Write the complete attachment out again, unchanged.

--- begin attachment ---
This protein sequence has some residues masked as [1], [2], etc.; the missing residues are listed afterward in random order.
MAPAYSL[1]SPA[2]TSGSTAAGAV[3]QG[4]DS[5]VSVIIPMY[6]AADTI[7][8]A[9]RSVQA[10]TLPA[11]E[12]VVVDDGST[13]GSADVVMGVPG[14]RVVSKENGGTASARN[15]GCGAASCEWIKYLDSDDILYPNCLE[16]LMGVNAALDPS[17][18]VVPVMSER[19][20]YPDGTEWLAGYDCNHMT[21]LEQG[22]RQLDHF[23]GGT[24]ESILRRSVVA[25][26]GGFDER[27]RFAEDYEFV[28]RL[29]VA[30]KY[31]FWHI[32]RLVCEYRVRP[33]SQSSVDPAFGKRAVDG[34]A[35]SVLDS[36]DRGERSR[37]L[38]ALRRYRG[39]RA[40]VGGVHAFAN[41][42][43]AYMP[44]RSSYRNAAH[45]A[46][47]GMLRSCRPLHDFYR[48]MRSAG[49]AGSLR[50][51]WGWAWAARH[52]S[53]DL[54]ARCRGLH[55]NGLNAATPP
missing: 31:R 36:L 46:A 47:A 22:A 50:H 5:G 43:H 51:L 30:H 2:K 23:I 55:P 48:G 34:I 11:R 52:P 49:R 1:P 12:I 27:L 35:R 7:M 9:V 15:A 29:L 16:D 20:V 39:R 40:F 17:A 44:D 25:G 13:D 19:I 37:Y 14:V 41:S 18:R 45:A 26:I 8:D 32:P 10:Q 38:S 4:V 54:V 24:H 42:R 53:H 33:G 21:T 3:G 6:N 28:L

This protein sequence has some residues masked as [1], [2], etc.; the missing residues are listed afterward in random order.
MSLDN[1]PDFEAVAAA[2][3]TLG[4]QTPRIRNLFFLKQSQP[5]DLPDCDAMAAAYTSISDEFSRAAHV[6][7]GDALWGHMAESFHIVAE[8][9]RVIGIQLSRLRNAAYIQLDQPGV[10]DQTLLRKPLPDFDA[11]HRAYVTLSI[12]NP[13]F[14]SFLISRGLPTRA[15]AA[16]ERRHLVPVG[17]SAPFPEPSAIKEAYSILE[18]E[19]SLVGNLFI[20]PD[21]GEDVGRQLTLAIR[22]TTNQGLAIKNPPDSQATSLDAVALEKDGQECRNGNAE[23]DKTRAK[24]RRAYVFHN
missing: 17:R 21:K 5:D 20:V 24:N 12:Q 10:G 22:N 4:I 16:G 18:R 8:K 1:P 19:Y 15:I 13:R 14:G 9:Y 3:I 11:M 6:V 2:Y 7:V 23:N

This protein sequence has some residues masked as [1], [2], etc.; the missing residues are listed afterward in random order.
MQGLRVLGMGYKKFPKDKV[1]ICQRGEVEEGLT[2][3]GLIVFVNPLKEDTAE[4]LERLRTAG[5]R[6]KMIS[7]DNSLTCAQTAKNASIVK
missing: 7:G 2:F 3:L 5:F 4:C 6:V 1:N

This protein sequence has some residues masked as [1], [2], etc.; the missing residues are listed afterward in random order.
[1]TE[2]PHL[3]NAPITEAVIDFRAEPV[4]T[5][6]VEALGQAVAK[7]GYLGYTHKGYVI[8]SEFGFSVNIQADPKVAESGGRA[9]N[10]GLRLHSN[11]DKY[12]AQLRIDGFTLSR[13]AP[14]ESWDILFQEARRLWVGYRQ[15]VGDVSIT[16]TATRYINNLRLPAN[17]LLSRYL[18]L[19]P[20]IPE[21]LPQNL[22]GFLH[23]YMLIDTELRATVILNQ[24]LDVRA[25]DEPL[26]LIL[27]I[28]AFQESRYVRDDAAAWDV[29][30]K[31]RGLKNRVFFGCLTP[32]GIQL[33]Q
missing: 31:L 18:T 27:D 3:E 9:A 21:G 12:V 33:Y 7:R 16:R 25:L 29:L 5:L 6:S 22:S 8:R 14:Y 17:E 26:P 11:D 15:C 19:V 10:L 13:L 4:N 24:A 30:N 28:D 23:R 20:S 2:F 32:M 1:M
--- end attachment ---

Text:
This protein sequence has some residues masked as [1], [2], etc.; the missing residues are listed afterward in random order.
MAPAYSL[1]SPA[2]TSGSTAAGAV[3]QG[4]DS[5]VSVIIPMY[6]AADTI[7][8]A[9]RSVQA[10]TLPA[11]E[12]VVVDDGST[13]GSADVVMGVPG[14]RVVSKENGGTASARN[15]GCGAASCEWIKYLDSDDILYPNCLE[16]LMGVNAALDPS[17][18]VVPVMSER[19][20]YPDGTEWLAGYDCNHMT[21]LEQG[22]RQLDHF[23]GGT[24]ESILRRSVVA[25][26]GGFDER[27]RFAEDYEFV[28]RL[29]VA[30]KY[31]FWHI[32]RLVCEYRVRP[33]SQSSVDPAFGKRAVDG[34]A[35]SVLDS[36]DRGERSR[37]L[38]ALRRYRG[39]RA[40]VGGVHAFAN[41][42][43]AYMP[44]RSSYRNAAH[45]A[46][47]GMLRSCRPLHDFYR[48]MRSAG[49]AGSLR[50][51]WGWAWAARH[52]S[53]DL[54]ARCRGLH[55]NGLNAATPP
missing: 31:R 36:L 46:A 47:A 22:A 50:H 5:G 43:H 51:L 30:H 2:K 23:I 55:P 48:G 34:I 11:R 52:P 49:R 1:P 12:I 27:L 35:R 7:M 9:V 15:A 29:L 16:D 20:V 39:R 40:F 17:A 44:D 25:G 13:D 19:I 37:Y 14:V 41:S 18:R 45:A 26:I 8:D 32:P 10:Q 38:S 4:V 54:V 24:H 42:R 53:H 33:G 21:T 3:G 6:N 28:L

This protein sequence has some residues masked as [1], [2], etc.; the missing residues are listed afterward in random order.
MSLDN[1]PDFEAVAAA[2][3]TLG[4]QTPRIRNLFFLKQSQP[5]DLPDCDAMAAAYTSISDEFSRAAHV[6][7]GDALWGHMAESFHIVAE[8][9]RVIGIQLSRLRNAAYIQLDQPGV[10]DQTLLRKPLPDFDA[11]HRAYVTLSI[12]NP[13]F[14]SFLISRGLPTRA[15]AA[16]ERRHLVPVG[17]SAPFPEPSAIKEAYSILE[18]E[19]SLVGNLFI[20]PD[21]GEDVGRQLTLAIR[22]TTNQGLAIKNPPDSQATSLDAVALEKDGQECRNGNAE[23]DKTRAK[24]RRAYVFHN
missing: 17:R 21:K 5:D 20:V 24:N 12:Q 10:G 22:N 4:I 16:G 18:R 8:K 1:P 19:Y 15:I 13:R 14:G 9:Y 3:I 11:M 6:V 2:Y 7:V 23:N

This protein sequence has some residues masked as [1], [2], etc.; the missing residues are listed afterward in random order.
MQGLRVLGMGYKKFPKDKV[1]ICQRGEVEEGLT[2][3]GLIVFVNPLKEDTAE[4]LERLRTAG[5]R[6]KMIS[7]DNSLTCAQTAKNASIVK
missing: 7:G 2:F 3:L 5:F 4:C 6:V 1:N

This protein sequence has some residues masked as [1], [2], etc.; the missing residues are listed afterward in random order.
[1]TE[2]PHL[3]NAPITEAVIDFRAEPV[4]T[5][6]VEALGQAVAK[7]GYLGYTHKGYVI[8]SEFGFSVNIQADPKVAESGGRA[9]N[10]GLRLHSN[11]DKY[12]AQLRIDGFTLSR[13]AP[14]ESWDILFQEARRLWVGYRQ[15]VGDVSIT[16]TATRYINNLRLPAN[17]LLSRYL[18]L[19]P[20]IPE[21]LPQNL[22]GFLH[23]YMLIDTELRATVILNQ[24]LDVRA[25]DEPL[26]LIL[27]I[28]AFQESRYVRDDAAAWDV[29][30]K[31]RGLKNRVFFGCLTP[32]GIQL[33]Q
missing: 31:L 18:T 27:D 3:E 9:A 21:G 12:V 33:Y 7:R 16:R 25:L 29:L 5:L 6:S 22:S 8:R 14:Y 17:E 26:P 11:D 15:C 19:V 10:L 13:L 4:N 24:A 30:N 28:D 23:R 20:S 2:F 32:M 1:M